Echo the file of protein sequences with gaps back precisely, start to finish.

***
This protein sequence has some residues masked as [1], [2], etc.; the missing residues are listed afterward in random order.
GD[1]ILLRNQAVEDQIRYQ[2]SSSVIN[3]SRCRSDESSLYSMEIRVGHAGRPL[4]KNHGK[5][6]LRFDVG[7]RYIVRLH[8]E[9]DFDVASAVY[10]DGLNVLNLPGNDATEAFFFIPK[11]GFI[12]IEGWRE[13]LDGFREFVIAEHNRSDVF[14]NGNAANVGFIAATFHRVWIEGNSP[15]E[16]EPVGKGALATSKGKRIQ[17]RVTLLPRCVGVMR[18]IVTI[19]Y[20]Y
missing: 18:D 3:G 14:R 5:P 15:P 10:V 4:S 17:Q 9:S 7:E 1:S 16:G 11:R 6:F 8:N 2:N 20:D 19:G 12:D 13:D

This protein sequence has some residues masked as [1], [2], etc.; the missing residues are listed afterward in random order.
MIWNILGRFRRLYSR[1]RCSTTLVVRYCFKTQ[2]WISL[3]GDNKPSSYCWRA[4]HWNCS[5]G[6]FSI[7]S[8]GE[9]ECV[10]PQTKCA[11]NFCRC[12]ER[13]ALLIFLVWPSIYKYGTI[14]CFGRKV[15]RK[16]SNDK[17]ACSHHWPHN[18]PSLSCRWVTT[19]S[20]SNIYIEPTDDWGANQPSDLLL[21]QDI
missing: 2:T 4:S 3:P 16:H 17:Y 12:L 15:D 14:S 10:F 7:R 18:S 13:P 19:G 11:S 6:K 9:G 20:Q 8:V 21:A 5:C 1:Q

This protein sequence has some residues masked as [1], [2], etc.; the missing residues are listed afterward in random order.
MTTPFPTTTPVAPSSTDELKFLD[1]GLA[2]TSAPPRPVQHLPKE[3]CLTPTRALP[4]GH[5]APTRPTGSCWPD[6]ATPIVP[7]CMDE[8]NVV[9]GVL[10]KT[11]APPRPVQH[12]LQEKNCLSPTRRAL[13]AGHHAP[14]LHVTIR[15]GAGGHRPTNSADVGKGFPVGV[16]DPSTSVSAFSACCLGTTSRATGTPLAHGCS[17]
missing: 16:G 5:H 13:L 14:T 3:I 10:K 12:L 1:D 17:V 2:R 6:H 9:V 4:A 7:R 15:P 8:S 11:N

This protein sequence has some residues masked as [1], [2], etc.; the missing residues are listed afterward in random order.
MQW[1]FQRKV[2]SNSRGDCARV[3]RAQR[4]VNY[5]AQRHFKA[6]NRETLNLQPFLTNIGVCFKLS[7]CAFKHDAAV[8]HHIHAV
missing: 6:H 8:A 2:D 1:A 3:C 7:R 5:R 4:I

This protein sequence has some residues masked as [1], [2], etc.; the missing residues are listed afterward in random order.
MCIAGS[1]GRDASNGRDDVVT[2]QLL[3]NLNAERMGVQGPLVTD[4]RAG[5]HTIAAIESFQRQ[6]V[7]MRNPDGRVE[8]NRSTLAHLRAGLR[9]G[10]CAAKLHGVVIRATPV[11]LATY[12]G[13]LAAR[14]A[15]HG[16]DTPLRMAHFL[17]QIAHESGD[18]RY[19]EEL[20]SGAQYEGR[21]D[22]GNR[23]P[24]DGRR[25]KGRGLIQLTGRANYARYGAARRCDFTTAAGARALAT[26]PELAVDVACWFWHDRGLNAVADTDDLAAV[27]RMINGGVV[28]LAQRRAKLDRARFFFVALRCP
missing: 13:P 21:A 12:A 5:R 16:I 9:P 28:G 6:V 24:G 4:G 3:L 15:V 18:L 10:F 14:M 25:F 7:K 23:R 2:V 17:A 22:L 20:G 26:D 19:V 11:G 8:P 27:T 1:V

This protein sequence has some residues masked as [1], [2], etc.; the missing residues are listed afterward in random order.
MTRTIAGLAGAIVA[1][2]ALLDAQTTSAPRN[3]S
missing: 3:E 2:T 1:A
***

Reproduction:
This protein sequence has some residues masked as [1], [2], etc.; the missing residues are listed afterward in random order.
GD[1]ILLRNQAVEDQIRYQ[2]SSSVIN[3]SRCRSDESSLYSMEIRVGHAGRPL[4]KNHGK[5][6]LRFDVG[7]RYIVRLH[8]E[9]DFDVASAVY[10]DGLNVLNLPGNDATEAFFFIPK[11]GFI[12]IEGWRE[13]LDGFREFVIAEHNRSDVF[14]NGNAANVGFIAATFHRVWIEGNSP[15]E[16]EPVGKGALATSKGKRIQ[17]RVTLLPRCVGVMR[18]IVTI[19]Y[20]Y
missing: 18:D 3:G 14:R 5:P 15:P 10:V 4:S 17:Q 9:S 7:E 1:S 16:G 11:R 6:F 8:N 2:N 20:D 19:G 12:D 13:D

This protein sequence has some residues masked as [1], [2], etc.; the missing residues are listed afterward in random order.
MIWNILGRFRRLYSR[1]RCSTTLVVRYCFKTQ[2]WISL[3]GDNKPSSYCWRA[4]HWNCS[5]G[6]FSI[7]S[8]GE[9]ECV[10]PQTKCA[11]NFCRC[12]ER[13]ALLIFLVWPSIYKYGTI[14]CFGRKV[15]RK[16]SNDK[17]ACSHHWPHN[18]PSLSCRWVTT[19]S[20]SNIYIEPTDDWGANQPSDLLL[21]QDI
missing: 2:T 4:S 3:P 16:H 17:Y 12:L 15:D 14:S 10:F 7:R 18:S 13:P 19:G 11:S 6:K 9:G 20:Q 8:V 21:A 5:C 1:Q

This protein sequence has some residues masked as [1], [2], etc.; the missing residues are listed afterward in random order.
MTTPFPTTTPVAPSSTDELKFLD[1]GLA[2]TSAPPRPVQHLPKE[3]CLTPTRALP[4]GH[5]APTRPTGSCWPD[6]ATPIVP[7]CMDE[8]NVV[9]GVL[10]KT[11]APPRPVQH[12]LQEKNCLSPTRRAL[13]AGHHAP[14]LHVTIR[15]GAGGHRPTNSADVGKGFPVGV[16]DPSTSVSAFSACCLGTTSRATGTPLAHGCS[17]
missing: 16:G 5:H 13:L 14:T 3:I 10:K 12:L 1:D 17:V 2:R 6:H 9:V 4:A 7:R 15:P 8:S 11:N

This protein sequence has some residues masked as [1], [2], etc.; the missing residues are listed afterward in random order.
MQW[1]FQRKV[2]SNSRGDCARV[3]RAQR[4]VNY[5]AQRHFKA[6]NRETLNLQPFLTNIGVCFKLS[7]CAFKHDAAV[8]HHIHAV
missing: 6:H 8:A 2:D 1:A 3:C 7:R 5:R 4:I

This protein sequence has some residues masked as [1], [2], etc.; the missing residues are listed afterward in random order.
MCIAGS[1]GRDASNGRDDVVT[2]QLL[3]NLNAERMGVQGPLVTD[4]RAG[5]HTIAAIESFQRQ[6]V[7]MRNPDGRVE[8]NRSTLAHLRAGLR[9]G[10]CAAKLHGVVIRATPV[11]LATY[12]G[13]LAAR[14]A[15]HG[16]DTPLRMAHFL[17]QIAHESGD[18]RY[19]EEL[20]SGAQYEGR[21]D[22]GNR[23]P[24]DGRR[25]KGRGLIQLTGRANYARYGAARRCDFTTAAGARALAT[26]PELAVDVACWFWHDRGLNAVADTDDLAAV[27]RMINGGVV[28]LAQRRAKLDRARFFFVALRCP
missing: 13:P 21:A 12:A 5:R 16:I 9:P 28:G 6:V 24:G 4:G 3:L 15:V 18:L 10:F 14:M 25:F 7:K 23:R 2:V 17:A 22:L 20:G 26:D 19:V 11:G 8:P 27:T 1:V

This protein sequence has some residues masked as [1], [2], etc.; the missing residues are listed afterward in random order.
MTRTIAGLAGAIVA[1][2]ALLDAQTTSAPRN[3]S
missing: 3:E 2:T 1:A